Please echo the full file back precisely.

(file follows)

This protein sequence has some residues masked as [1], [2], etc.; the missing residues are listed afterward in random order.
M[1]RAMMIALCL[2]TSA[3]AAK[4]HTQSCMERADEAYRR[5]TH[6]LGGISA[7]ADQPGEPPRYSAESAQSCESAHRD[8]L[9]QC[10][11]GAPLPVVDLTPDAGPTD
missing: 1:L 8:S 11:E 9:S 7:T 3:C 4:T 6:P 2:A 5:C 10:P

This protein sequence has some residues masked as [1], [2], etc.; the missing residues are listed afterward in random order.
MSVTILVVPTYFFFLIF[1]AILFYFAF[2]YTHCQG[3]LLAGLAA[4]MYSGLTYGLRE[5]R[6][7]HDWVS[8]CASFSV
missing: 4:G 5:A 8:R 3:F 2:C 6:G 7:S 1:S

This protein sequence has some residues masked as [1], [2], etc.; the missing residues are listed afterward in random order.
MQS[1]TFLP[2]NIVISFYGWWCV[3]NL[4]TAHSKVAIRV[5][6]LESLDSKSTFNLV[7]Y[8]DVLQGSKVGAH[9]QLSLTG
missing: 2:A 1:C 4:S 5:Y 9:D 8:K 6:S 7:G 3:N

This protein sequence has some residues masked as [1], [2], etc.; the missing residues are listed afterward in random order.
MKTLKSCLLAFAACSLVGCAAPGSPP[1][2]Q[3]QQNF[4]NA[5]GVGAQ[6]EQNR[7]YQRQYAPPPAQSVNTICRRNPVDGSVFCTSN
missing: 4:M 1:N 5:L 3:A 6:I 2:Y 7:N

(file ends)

This protein sequence has some residues masked as [1], [2], etc.; the missing residues are listed afterward in random order.
M[1]RAMMIALCL[2]TSA[3]AAK[4]HTQSCMERADEAYRR[5]TH[6]LGGISA[7]ADQPGEPPRYSAESAQSCESAHRD[8]L[9]QC[10][11]GAPLPVVDLTPDAGPTD
missing: 1:L 8:S 11:E 9:S 7:T 3:C 4:T 6:P 2:A 5:C 10:P

This protein sequence has some residues masked as [1], [2], etc.; the missing residues are listed afterward in random order.
MSVTILVVPTYFFFLIF[1]AILFYFAF[2]YTHCQG[3]LLAGLAA[4]MYSGLTYGLRE[5]R[6][7]HDWVS[8]CASFSV
missing: 4:G 5:A 8:R 3:F 2:C 6:G 7:S 1:S

This protein sequence has some residues masked as [1], [2], etc.; the missing residues are listed afterward in random order.
MQS[1]TFLP[2]NIVISFYGWWCV[3]NL[4]TAHSKVAIRV[5][6]LESLDSKSTFNLV[7]Y[8]DVLQGSKVGAH[9]QLSLTG
missing: 2:A 1:C 4:S 5:Y 9:D 8:K 6:S 7:G 3:N

This protein sequence has some residues masked as [1], [2], etc.; the missing residues are listed afterward in random order.
MKTLKSCLLAFAACSLVGCAAPGSPP[1][2]Q[3]QQNF[4]NA[5]GVGAQ[6]EQNR[7]YQRQYAPPPAQSVNTICRRNPVDGSVFCTSN
missing: 4:M 1:N 5:L 3:A 6:I 2:Y 7:N